J. Kaprio
U M Kujala
Author Affiliation
Department of Health Sciences, University of Jyväskylä, Jyväskylä, Finland. katja.waller@sport.jyu.fi
Source
Int J Obes (Lond). 2008 Feb;32(2):353-61
Date
Feb-2008
Language
English
Publication Type
Article
Keywords
Adolescent
Adult
Body Size - physiology
Epidemiologic Methods
Exercise - physiology
Female
Finland
Health Behavior
Humans
Male
Middle Aged
Motor Activity - physiology
Obesity - epidemiology - etiology - prevention & control
Twins, Dizygotic - physiology
Twins, Monozygotic - physiology
Weight Gain - physiology
Abstract
Physical activity level and obesity are both partly determined by genes and childhood environment. To determine the associations between long-term leisure-time physical activity, weight gain and waist circumference and whether these are independent of genes and childhood effects.
The study design is a 30-year follow-up twin study in Finland. For this study, 146 twin pairs were comprehensively identified from the large Finnish Twin Cohort. These twin pairs were discordant for both intensity and volume of leisure physical activity in 1975 and 1981 and were healthy in 1981. At follow-up in 2005, both members of 89 pairs were alive and participated in a structured telephone interview. In the interview self-measured weight and waist circumference, and physical activity level for the whole follow-up were assessed. Paired tests were used in the statistical analyses.
Waist circumference at 30-year follow-up (2005) and change in weight from 1975 to 2005.
In the 42 twin pairs discordant for physical activity at all time points during the 30-year period, the mean weight gain from 1975 through 2005 was 5.4 kg (95% confidence interval (CI) 2.0-8.9) less in the active compared to inactive co-twins (paired t-test, P=0.003). In 2005, the mean waist circumference was 8.4 cm (95% CI 4.0-12.7) less in the active compared with inactive co-twins (P
PubMed ID
17653065 View in PubMed
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Associations between night work and BMI, alcohol, smoking, caffeine and exercise--a cross-sectional study.

https://arctichealth.org/en/permalink/ahliterature272476
Source
BMC Public Health. 2015;15:1112
Publication Type
Article
Date
2015
Author
Hogne Vikanes Buchvold
Ståle Pallesen
Nicolas M F Øyane
Bjørn Bjorvatn
Source
BMC Public Health. 2015;15:1112
Date
2015
Language
English
Publication Type
Article
Keywords
Adult
Alcohol Drinking
Body mass index
Caffeine - administration & dosage
Cardiovascular Diseases - etiology
Cross-Sectional Studies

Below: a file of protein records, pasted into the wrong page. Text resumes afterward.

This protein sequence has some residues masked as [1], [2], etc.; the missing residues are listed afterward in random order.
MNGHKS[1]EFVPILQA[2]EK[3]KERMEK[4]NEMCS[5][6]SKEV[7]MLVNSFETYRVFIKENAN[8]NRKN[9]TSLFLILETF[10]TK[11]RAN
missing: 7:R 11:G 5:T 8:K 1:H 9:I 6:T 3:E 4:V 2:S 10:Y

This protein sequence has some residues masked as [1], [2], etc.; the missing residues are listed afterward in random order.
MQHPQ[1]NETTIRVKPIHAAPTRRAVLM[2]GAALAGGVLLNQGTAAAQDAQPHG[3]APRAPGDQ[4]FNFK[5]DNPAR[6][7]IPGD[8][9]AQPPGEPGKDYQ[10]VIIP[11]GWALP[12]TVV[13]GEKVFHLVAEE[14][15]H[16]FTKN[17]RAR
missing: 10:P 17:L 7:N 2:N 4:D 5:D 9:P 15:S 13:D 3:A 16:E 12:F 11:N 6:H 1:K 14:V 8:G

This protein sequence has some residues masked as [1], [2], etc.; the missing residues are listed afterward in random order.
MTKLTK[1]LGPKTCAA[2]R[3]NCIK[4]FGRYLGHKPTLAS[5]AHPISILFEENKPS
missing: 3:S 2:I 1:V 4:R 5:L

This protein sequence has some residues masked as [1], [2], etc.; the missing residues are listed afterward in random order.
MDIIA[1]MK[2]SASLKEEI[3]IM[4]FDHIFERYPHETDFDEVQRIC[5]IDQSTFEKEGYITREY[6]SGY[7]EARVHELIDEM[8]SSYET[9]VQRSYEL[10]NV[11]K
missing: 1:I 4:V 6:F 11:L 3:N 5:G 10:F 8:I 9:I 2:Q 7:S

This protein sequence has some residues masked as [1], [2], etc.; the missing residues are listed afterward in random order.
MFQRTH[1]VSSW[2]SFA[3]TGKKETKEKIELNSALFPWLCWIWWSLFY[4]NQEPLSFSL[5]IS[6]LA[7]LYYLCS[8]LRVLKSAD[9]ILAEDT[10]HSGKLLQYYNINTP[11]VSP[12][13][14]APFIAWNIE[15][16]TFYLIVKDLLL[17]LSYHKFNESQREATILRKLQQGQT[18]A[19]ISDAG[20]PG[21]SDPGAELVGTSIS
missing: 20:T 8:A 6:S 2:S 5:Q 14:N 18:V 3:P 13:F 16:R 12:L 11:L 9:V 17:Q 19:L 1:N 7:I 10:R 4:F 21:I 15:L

Exercise
Female
Health Behavior
Humans
Life Style
Male
Middle Aged
Norway
Nurses - statistics & numerical data
Obesity - epidemiology - etiology
Risk factors
Sleep
Smoking
Surveys and Questionnaires
Work Schedule Tolerance
Young Adult
Abstract
Shift work is associated with negative health effects. Increased prevalence of several cardiovascular risk factors among shift workers/night workers compared with day workers have been shown resulting in increased risk of cardiovascular events among shift workers and night workers. Previous studies have taken a dichotomous approach to the comparison between day and night workers. The present study uses a continuous approach and provides such a new perspective to the negative effects of night work load as a possible risk factor for undesirable health effects.
This cross sectional study (The SUrvey of Shift work, Sleep and Health (SUSSH)) uses data collected from December 2008 to March 2009. The study population consists of Norwegian nurses. The study collected information about demographic and lifestyle factors: Body Mass Index (BMI), smoking habits, alcohol consumption, caffeine consumption and exercise habits. The lifestyle parameters were evaluated using multiple hierarchical regression and binary logistic regression. Number of night shifts worked last year (NNL) was used as operationalization of night work load. Adjustment for possible confounders were made. Obesity was defined as BMI > 30. Alcohol Consumption was evaluated using the short form of the Alcohol Use Disorders Identification Test Consumption (AUDIT-C). Data were analyzed using SPSS version 22.
We had data from 2059 nurses. NNL was significantly and positively associated with BMI, both when evaluated against BMI as a continuous parameter (Beta = .055, p
Notes
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PubMed ID
26558686 View in PubMed
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151 records – page 1 of 16.